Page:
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7 Ducks With Green Heads (With Pictures for Identification)

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wood duck from the side
wam17, Pixabay

Mallards are the duck breed commonly known for having bright, iridescent green heads — specifically, male Mallards in the breeding season. But several other duck breeds have green heads too! All ducks with green heads are males, known as drakes, and often have a far more colorful plumage than females overall.

After breeding season, males typically molt and lose most of their colorful feathers, at which point, some of them closely resemble the females of their breed. During the breeding season, though, males are eye-catching with their gorgeous green heads, and it’s helpful to be able to identify exactly which duck breed you’ve spotted.

Let’s look at seven different ducks that have green heads!


The 7 Different Ducks With Green Heads

1. Mallard

Image Credit: Capri23auto, Pixabay
Scientific Name: Anas platyrhynchos
Length: 19.7 – 25.6 inches
Wingspan: 32.3 – 37.4 inches

The Mallard is a large duck that breeds throughout North and South America and prefers to live in wetlands in small flocks. The males have bright green iridescent heads, with grey on their wings and bellies, while females typically have brown-speckled plumage. Both males and females have iridescent blue feathers on their wings. Mallards are known for flying extremely fast, hitting up to 70 miles an hour at times, and they can fly almost vertical!

2. Greater Scaup

Image Credit: Janet Griffin, Shutterstock
Scientific Name: Aythya marila
Length: 15 – 22 inches
Wingspan: 28 – 31 inches

The Greater Scaup, commonly known as the “Bluebill” duck in the U.S., is a mid-sized duck with a gorgeous dark black head. During the breeding season, an iridescent green sheen can be seen on the males’ heads, with white and black backs and bellies. Females are typically brown with distinctive white ovals around their bills. They are known for being the only circumpolar diving duck species and are long-lived ducks that have been recorded living for up to 20 years in the wild.

3. Common Goldeneye

Image Credit: Ronald Wittek, Shutterstock
Scientific Name: Bucephala clangula
Length: 19.7 – 25.6 inches
Wingspan: 32.3 – 37.4 inches

Common Goldeneye Ducks are medium-sized ducks with distinctively large heads. The males have mostly white bodies, black wings, and iridescent dark green heads that appear almost black. Females have brown heads with grey bodies and a mostly black beak with a tip of yellow at the very end. These ducks are known to be aggressive and territorial birds, with males performing elaborate courtship displays, including throwing their heads back, kicking the water, and loud calling.

4. American Wigeon

Image Credit: Glenn Price, Shutterstock
Scientific Name: Mareca americana
Length: 16 – 23 inches
Wingspan: 33 inches

American Widgeons are medium-sized, compact ducks with a round head, short neck, and small bill. The male has a brown-grey head with a bright green stripe behind the eye and a distinctive white cap, with brown bodies and black-tipped wings. Females have a brown body with a brown-grey head and distinctive dark smudge around their eyes and a black-tipped bill. Widgeons are fast flyers and can reach speeds of up to 35 miles an hour!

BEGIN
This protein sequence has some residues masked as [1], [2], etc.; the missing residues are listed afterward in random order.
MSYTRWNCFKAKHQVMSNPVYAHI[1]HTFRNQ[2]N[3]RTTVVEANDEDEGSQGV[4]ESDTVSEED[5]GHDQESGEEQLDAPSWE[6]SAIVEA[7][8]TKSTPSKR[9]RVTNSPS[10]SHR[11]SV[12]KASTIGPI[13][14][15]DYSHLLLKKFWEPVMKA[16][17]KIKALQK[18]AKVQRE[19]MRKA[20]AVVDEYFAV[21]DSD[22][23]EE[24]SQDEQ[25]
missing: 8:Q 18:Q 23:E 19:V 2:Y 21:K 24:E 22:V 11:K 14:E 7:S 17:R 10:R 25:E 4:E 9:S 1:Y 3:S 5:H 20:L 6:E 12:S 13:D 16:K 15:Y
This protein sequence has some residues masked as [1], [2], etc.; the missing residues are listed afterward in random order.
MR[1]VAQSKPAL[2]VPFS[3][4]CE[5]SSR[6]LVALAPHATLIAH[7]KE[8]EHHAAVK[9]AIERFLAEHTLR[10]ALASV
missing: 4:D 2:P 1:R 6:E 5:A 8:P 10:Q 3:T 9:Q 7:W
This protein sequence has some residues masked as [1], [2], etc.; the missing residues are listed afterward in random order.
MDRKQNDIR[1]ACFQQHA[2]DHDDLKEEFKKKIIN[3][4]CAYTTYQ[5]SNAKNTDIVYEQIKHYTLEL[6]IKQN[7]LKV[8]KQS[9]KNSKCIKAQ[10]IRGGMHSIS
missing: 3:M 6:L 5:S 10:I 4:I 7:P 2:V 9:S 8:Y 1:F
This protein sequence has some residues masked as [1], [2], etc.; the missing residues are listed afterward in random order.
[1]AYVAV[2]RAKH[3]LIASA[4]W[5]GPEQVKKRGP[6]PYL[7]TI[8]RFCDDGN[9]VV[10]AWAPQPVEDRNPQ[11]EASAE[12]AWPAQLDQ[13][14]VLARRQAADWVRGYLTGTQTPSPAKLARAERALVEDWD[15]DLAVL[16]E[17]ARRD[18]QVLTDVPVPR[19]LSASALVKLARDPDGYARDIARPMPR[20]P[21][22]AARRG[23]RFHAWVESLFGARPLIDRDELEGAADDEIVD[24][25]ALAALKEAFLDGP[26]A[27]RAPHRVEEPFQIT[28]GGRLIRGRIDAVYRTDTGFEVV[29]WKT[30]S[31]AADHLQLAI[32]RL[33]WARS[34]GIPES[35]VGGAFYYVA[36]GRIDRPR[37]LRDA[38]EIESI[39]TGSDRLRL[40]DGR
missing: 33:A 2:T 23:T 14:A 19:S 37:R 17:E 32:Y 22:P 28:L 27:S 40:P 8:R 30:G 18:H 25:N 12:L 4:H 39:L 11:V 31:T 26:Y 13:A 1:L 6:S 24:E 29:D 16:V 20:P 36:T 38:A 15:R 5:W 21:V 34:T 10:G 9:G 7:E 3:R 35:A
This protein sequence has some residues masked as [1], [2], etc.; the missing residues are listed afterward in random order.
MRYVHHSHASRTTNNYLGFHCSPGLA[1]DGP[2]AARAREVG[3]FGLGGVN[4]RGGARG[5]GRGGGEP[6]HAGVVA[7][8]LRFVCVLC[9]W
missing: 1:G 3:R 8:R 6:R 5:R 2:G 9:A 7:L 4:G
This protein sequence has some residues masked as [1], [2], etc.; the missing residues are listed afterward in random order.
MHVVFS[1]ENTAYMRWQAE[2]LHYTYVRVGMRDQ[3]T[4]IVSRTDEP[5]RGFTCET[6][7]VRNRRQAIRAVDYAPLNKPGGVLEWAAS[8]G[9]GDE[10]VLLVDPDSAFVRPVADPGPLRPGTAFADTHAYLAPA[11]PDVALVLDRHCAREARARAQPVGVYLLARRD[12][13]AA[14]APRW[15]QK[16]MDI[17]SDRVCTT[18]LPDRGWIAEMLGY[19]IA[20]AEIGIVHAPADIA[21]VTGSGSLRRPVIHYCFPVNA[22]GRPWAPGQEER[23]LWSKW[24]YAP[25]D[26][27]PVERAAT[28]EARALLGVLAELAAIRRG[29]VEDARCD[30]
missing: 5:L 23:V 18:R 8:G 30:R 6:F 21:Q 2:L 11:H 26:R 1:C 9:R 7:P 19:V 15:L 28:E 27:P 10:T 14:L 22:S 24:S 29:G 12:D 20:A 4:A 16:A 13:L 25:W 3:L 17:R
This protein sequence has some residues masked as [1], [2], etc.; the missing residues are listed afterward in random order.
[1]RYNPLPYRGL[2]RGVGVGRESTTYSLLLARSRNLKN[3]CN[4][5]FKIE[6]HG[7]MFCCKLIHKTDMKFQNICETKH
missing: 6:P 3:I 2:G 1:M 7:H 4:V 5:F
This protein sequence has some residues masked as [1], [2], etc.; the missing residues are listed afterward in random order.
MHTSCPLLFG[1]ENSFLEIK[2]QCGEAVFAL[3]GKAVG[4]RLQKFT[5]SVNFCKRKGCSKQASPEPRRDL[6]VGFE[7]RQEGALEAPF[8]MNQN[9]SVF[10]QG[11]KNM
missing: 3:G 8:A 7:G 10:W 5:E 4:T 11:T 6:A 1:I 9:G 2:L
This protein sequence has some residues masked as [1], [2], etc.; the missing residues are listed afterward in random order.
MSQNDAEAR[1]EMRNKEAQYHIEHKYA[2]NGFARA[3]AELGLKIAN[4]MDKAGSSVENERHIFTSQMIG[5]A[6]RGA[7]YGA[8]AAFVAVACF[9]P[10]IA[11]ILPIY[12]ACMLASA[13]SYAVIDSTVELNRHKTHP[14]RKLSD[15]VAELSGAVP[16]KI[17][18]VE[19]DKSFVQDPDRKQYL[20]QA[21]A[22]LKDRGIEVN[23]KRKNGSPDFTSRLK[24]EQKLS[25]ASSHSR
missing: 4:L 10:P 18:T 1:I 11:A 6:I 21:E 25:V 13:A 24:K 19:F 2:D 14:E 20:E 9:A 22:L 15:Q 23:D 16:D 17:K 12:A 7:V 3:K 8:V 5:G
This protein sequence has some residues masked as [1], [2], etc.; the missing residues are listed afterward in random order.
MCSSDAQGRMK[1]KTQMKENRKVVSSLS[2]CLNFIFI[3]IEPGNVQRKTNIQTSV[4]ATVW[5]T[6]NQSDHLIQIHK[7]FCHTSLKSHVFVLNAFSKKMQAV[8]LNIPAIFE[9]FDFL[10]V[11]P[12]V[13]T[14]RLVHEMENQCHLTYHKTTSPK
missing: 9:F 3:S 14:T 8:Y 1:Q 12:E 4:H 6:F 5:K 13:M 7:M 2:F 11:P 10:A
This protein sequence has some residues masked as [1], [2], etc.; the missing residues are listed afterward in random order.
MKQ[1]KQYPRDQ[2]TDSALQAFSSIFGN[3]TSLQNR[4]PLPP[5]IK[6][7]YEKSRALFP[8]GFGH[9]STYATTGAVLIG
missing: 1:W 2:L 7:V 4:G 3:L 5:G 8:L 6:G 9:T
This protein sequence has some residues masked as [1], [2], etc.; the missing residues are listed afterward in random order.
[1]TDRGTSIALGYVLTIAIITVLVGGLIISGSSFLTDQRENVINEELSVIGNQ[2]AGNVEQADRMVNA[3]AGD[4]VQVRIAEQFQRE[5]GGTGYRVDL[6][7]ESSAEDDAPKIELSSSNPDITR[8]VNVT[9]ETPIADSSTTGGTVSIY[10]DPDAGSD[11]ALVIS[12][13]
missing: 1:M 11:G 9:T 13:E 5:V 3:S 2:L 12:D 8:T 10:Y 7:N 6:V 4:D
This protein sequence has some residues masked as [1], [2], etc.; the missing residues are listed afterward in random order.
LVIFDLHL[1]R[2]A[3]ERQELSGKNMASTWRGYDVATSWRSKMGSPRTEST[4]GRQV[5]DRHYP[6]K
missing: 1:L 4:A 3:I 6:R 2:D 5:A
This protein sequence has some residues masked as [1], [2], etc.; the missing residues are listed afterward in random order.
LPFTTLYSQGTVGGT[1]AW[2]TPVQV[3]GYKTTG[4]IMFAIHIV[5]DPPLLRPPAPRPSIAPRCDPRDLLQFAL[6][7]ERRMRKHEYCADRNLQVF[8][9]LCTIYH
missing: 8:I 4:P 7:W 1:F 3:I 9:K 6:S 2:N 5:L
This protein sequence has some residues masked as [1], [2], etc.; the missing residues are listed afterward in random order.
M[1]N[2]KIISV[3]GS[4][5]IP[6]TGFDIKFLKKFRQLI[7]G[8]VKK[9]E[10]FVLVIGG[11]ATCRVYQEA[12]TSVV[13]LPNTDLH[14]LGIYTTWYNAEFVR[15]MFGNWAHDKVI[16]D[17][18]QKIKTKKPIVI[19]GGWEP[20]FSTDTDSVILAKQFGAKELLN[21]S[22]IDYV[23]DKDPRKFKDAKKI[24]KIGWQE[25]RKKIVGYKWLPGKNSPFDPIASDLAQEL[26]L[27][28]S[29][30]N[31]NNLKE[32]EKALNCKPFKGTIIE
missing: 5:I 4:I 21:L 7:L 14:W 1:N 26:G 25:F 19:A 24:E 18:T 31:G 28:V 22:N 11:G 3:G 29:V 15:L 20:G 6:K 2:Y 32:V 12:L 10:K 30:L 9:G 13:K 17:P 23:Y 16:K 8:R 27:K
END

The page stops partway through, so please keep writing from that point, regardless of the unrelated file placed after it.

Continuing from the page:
5. Green-winged Teal

Image Credit: Gennaro_Leonardi, Pixabay
Scientific Name: Anas crecca
Length: 12 – 15 inches
Wingspan: 20 – 23 inches

The smallest dabbling duck found in North America, the Green-winged Teal is a common and widespread species that can be found almost everywhere on the continent. Males have mottled black and white bodies with a chestnut brown head and a distinctive green stripe behind the eye, while females have a similar appearance but with a long horizontal white stripe on their sides. They are among the fastest flying game birds behind Mallard ducks, capable of speeds of up to 60 miles per hour.

6. Northern Shoveler

Image By: MabelAmber, Pixabay
Scientific Name: Spatula clypeata
Length: 17 ­– 20 inches
Wingspan: 27 – 33 inches

The Northern Shoveler is easily identifiable by the long, spoon-shaped bill that gives them their name, as well as their unique coloring. Males have a bright white chest, rusty brown sides, and a bright green head, while females have gorgeous mottled brown plumage and a large orange spoonbill. Northern Shovelers are found throughout the U.S. and in Europe, Africa, and India. They also have comparatively long lifespans and have been known to live up to 16 years in the wild.

7. Wood Duck

Image By: JamesDeMers, Pixabay
Scientific Name: Aix sponsa
Length: 18 – 21 inches
Wingspan: 26 – 29 inches

One of the most beautiful duck species, the Wood Duck gets their name from their preference to nest and perch in woodlands and is highly adept at flying through densely wooded areas. Males have a beautiful green crested head, a chestnut brown chest, and unique brown, tan, white, and black markings on the rest of their body. Females are also beautiful, with a slightly crested head with a white teardrop surrounding the eye, mostly brown body, and gorgeous blue speculum patches on their wings. Wood Ducks were hunted almost to extinction at one stage, but there are now thought to be over a million wild Wood Ducks in the United States.

Featured Image Credit By wam17, Pixabay

About the Author Robert Sparks

Robert’s obsession with all things optical started early in life, when his optician father would bring home prototypes for Robert to play with. Nowadays, Robert is dedicated to helping others find the right optics for their needs. His hobbies include astronomy, astrophysics, and model building. Originally from Newark, NJ, he resides in Santa Fe, New Mexico, where the nighttime skies are filled with glittering stars.